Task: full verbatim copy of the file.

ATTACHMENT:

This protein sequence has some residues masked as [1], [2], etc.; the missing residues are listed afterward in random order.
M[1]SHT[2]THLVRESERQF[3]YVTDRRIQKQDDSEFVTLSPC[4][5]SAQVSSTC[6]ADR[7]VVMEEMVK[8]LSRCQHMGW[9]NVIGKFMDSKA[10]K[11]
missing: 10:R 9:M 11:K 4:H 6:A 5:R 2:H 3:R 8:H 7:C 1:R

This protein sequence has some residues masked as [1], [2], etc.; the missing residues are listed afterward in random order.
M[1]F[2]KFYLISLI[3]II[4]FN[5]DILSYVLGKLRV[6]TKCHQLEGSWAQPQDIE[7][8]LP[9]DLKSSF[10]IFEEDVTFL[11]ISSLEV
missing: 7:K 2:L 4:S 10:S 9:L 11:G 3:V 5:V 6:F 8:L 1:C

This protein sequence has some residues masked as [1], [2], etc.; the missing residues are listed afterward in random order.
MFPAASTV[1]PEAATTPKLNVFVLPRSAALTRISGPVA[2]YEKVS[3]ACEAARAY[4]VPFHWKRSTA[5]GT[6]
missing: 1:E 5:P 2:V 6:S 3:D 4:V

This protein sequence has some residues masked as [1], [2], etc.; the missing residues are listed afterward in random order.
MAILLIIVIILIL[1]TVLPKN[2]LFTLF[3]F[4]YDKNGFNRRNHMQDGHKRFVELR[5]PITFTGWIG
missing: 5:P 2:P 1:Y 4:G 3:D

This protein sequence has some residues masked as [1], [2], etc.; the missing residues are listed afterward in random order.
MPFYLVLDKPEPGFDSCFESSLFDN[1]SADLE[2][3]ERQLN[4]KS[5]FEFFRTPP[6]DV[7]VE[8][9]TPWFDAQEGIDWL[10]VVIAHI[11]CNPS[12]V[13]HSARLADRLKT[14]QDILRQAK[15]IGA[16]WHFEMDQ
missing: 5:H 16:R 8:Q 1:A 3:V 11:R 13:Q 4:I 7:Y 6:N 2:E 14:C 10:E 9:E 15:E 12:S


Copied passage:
This protein sequence has some residues masked as [1], [2], etc.; the missing residues are listed afterward in random order.
M[1]SHT[2]THLVRESERQF[3]YVTDRRIQKQDDSEFVTLSPC[4][5]SAQVSSTC[6]ADR[7]VVMEEMVK[8]LSRCQHMGW[9]NVIGKFMDSKA[10]K[11]
missing: 10:R 9:M 11:K 4:H 6:A 5:R 2:H 3:R 8:H 7:C 1:R

This protein sequence has some residues masked as [1], [2], etc.; the missing residues are listed afterward in random order.
M[1]F[2]KFYLISLI[3]II[4]FN[5]DILSYVLGKLRV[6]TKCHQLEGSWAQPQDIE[7][8]LP[9]DLKSSF[10]IFEEDVTFL[11]ISSLEV
missing: 7:K 2:L 4:S 10:S 9:L 11:G 3:V 5:V 6:F 8:L 1:C

This protein sequence has some residues masked as [1], [2], etc.; the missing residues are listed afterward in random order.
MFPAASTV[1]PEAATTPKLNVFVLPRSAALTRISGPVA[2]YEKVS[3]ACEAARAY[4]VPFHWKRSTA[5]GT[6]
missing: 1:E 5:P 2:V 6:S 3:D 4:V

This protein sequence has some residues masked as [1], [2], etc.; the missing residues are listed afterward in random order.
MAILLIIVIILIL[1]TVLPKN[2]LFTLF[3]F[4]YDKNGFNRRNHMQDGHKRFVELR[5]PITFTGWIG
missing: 5:P 2:P 1:Y 4:G 3:D

This protein sequence has some residues masked as [1], [2], etc.; the missing residues are listed afterward in random order.
MPFYLVLDKPEPGFDSCFESSLFDN[1]SADLE[2][3]ERQLN[4]KS[5]FEFFRTPP[6]DV[7]VE[8][9]TPWFDAQEGIDWL[10]VVIAHI[11]CNPS[12]V[13]HSARLADRLKT[14]QDILRQAK[15]IGA[16]WHFEMDQ
missing: 5:H 16:R 8:Q 1:A 3:V 11:R 13:Q 4:I 7:Y 6:N 2:E 14:C 10:E 9:E 15:E 12:S